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147
If I may trust the flattering eye of sleep,
My dreams presage some joyful news at hand;
My bosom's lord sits lightly in his throne;
And, all this day, an unaccustom'd spirit
Lifts me above the ground with cheerful thoughts.
I dreamt, my lady came and found me dead;
(Strange dream! that gives a dead man leave to

think)
And breath'd such life with kisses in my lips,
That I revived, and was an emperor..
Ah me! how sweet is love itself possess’d,
When but love's shadows are so rich in joy!

35-v. 1.

148
I dream'd, there was an emperor Antony;-
O, such another sleep, that I might see
But such another man !

30-V.2.

149

A dream, Too flattering-sweet to be substantial. 35-ii. 2.

150

The innocent sleep; Sleep that knits up the ravell’d sleave of care, The death of each day's life, sore labour's bath, Balm of hurt minds, great nature's second course, Chief nourisher in life's feast.

15-ii. 2.

151

'Tis her breathing that Perfumes the chamber thus: The flame o' the taper Bows toward her; and would under-peep her lids, To see the enclosed lights, now canopied Under these windows: White and azure, laced With blue of heaven's own tinct.b

On her left breast A mole cinque-spotted, like the crimson drops l'the bottom of a cowslip.

31-ii. 2.

Sleave, is unwrought silk. 'Ravell'd sleave of care,'--the brain.

bi.e. The white skin laced with blue veins.

152
Enjoy the honey-heavy dew of slumber:
Thou hast no figures, nor no fantasies,
Which busy care draws in the brains of men;
Therefore thou sleep'st so sound.

29-ü. I.

153 Downy sleep, death's counterfeit.

15-ii.3.

154 O monstrous beast! how like a swine he lies! Grim Death! how foul and loathsome is thine image!

12Induction, 1,

155
To bed, to bed: Sleep kill those pretty eyes,
And give as soft attachment to thy senses,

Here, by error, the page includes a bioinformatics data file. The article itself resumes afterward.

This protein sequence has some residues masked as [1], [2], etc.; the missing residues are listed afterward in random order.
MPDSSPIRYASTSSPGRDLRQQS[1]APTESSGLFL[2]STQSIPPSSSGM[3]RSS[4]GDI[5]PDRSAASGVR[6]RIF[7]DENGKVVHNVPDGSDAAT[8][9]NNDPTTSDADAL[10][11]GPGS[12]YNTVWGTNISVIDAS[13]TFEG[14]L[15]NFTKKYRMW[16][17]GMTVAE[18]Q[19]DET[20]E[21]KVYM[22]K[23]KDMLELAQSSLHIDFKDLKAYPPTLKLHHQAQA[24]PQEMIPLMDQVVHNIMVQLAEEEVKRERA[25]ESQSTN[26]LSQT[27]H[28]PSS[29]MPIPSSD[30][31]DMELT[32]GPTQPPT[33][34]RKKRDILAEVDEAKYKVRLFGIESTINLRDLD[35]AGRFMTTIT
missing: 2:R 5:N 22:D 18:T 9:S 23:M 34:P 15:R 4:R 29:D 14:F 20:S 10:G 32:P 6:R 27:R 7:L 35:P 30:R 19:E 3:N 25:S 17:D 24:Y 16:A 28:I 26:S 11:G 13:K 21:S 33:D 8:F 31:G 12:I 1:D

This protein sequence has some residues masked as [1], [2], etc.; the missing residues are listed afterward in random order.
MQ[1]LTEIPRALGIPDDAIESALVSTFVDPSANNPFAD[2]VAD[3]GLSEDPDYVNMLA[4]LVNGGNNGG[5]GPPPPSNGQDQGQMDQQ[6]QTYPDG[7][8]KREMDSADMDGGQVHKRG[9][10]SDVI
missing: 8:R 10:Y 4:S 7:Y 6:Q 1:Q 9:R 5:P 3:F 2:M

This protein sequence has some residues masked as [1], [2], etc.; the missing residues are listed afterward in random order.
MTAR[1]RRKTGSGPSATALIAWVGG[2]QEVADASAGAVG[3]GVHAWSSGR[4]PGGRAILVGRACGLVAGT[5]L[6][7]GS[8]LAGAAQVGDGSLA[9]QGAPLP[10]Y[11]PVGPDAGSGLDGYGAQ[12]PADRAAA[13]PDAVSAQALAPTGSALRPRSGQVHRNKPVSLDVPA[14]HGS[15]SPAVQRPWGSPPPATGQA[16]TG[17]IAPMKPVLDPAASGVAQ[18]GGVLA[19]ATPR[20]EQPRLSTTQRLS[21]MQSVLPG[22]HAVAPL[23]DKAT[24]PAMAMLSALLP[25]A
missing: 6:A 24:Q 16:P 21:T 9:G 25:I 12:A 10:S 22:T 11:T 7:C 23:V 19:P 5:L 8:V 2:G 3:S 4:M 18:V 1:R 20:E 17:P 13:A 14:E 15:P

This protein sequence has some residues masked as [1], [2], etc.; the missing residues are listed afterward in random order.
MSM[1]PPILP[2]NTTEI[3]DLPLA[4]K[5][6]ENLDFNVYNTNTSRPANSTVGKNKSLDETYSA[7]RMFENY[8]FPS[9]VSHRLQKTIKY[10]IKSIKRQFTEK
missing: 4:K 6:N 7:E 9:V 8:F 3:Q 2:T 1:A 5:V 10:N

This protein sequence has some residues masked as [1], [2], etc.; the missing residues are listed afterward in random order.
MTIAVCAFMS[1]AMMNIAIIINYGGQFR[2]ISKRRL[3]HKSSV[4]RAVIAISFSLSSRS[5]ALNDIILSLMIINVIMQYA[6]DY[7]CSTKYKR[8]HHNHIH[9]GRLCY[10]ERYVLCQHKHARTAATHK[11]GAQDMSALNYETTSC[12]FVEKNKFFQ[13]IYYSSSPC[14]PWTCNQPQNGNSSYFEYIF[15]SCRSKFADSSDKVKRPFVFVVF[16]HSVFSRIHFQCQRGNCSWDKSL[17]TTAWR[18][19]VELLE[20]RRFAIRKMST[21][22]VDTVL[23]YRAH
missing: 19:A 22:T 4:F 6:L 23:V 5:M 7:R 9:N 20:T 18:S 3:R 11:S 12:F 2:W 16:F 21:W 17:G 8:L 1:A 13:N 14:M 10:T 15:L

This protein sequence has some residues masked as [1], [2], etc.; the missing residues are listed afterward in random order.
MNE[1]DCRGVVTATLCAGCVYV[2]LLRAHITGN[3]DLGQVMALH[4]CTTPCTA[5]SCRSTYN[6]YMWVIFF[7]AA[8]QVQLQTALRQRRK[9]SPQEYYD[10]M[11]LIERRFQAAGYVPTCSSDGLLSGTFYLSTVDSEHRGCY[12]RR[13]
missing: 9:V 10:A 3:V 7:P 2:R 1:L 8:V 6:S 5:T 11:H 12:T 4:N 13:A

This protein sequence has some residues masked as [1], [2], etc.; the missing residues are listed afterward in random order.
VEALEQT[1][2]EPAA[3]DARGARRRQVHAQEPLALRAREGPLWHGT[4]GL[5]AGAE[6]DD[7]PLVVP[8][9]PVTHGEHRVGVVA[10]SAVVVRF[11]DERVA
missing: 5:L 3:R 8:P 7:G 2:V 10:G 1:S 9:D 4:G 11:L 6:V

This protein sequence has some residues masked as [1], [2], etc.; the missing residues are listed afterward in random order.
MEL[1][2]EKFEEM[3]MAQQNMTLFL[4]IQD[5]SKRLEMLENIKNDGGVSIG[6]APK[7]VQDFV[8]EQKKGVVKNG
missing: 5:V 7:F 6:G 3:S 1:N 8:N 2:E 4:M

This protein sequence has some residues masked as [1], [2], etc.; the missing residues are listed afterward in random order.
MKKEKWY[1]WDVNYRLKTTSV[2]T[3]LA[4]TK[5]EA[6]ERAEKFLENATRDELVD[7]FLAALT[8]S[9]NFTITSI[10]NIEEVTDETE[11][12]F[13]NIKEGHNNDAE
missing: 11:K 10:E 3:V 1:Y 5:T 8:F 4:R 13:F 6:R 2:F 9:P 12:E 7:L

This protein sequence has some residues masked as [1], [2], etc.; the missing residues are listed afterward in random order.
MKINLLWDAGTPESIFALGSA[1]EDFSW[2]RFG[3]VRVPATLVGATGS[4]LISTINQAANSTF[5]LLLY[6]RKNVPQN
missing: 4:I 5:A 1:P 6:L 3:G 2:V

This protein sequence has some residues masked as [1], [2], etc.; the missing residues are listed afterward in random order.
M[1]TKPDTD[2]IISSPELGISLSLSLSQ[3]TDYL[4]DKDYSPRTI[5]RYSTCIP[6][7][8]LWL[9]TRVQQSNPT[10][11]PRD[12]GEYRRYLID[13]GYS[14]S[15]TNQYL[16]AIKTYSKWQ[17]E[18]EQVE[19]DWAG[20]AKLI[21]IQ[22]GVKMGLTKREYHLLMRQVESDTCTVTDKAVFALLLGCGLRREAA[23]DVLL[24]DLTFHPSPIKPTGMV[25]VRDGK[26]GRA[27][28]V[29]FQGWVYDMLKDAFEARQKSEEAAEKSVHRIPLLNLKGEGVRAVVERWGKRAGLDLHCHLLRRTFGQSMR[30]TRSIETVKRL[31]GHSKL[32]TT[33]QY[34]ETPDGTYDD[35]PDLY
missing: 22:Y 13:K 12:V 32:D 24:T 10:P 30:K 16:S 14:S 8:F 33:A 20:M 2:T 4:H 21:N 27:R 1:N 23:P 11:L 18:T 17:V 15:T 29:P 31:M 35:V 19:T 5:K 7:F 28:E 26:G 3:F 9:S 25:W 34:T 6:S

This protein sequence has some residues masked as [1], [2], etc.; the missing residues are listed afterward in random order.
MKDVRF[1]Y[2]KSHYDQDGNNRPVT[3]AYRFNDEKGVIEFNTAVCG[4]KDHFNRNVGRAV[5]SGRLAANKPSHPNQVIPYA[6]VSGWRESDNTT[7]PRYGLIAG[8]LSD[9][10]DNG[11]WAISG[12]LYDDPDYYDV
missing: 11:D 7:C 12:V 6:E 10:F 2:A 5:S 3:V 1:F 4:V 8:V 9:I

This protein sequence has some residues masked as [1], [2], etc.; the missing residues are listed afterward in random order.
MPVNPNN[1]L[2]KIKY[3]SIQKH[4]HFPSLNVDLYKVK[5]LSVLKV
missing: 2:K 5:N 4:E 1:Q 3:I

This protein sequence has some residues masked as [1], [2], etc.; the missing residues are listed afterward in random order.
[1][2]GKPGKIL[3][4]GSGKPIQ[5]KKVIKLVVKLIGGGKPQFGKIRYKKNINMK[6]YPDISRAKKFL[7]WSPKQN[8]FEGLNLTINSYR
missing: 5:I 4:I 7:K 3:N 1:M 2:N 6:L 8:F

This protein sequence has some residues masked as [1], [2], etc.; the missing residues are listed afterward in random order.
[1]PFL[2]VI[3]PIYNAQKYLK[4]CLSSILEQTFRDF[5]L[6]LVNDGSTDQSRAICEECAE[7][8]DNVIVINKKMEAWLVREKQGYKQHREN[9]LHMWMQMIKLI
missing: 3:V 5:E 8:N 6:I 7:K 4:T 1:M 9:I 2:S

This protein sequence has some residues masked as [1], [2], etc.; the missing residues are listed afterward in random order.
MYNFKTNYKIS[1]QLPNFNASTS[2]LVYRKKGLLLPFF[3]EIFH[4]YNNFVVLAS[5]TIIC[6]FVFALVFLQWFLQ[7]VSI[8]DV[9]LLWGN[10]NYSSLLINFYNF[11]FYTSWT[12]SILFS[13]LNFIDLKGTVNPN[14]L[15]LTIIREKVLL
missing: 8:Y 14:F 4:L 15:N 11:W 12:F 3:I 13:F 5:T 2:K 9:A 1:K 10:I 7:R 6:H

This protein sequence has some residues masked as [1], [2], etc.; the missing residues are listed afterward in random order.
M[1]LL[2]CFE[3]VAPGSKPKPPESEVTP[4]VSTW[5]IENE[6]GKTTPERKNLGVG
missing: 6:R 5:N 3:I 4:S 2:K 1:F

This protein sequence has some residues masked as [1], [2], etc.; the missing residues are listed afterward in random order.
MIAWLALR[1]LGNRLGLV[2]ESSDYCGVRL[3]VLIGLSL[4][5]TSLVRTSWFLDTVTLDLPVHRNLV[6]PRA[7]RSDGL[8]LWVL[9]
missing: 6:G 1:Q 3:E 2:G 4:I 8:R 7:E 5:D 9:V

As infants' empty of all thought!

26-iv. 2.

156 As fast lock'd up in sleep, as guiltless labour When it lies starklyd in the traveller's bones.

5-iv. 2. 157 Sleep, gentle sleep, Nature's soft

nurse,

how have I frighted thee, That thou no more wilt weigh my eyelids down, And steep my senses in forgetfulness? Why rather, sleep, liest thou in smoky cribs, Upon uneasy pallets stretching thee, And hush'd with buzzing night-flies to thy slumber; Than in the perfumed chambers of the great, Under the canopies of costly state, And lull’d with sounds of sweetest melody? O thou dull god, why liest thou with the vile In loathsome beds; and leav'st the kingly couch, A watch-case, or a common ’larum beli ? Wilt thou upon the high and giddy mast Seal

up

the ship-boy's eyes, and rock his brains
In cradle of the rude imperious surge;
And in the visitation of the winds,
Who take the ruffian billows by the top,

• Shapes created by the imagination.

d. Stiffty

Curling their monstrous heads, and hanging them
With deafʼning clamours on the slippery clouds,
That, with the hurly, death itself awakes ?
Canst thou, O partial sleep! give thy repose
To the wet sea-boy, in an hour so rude;
And, in the calmest and most stillest night,
With all appliances and means to boot,
Deny it to a king ?

19-üi. 1.

158 O sleep, thou ape of death, lie dull upon

her! And be her sense but as a monument, Thus in a chapel lying!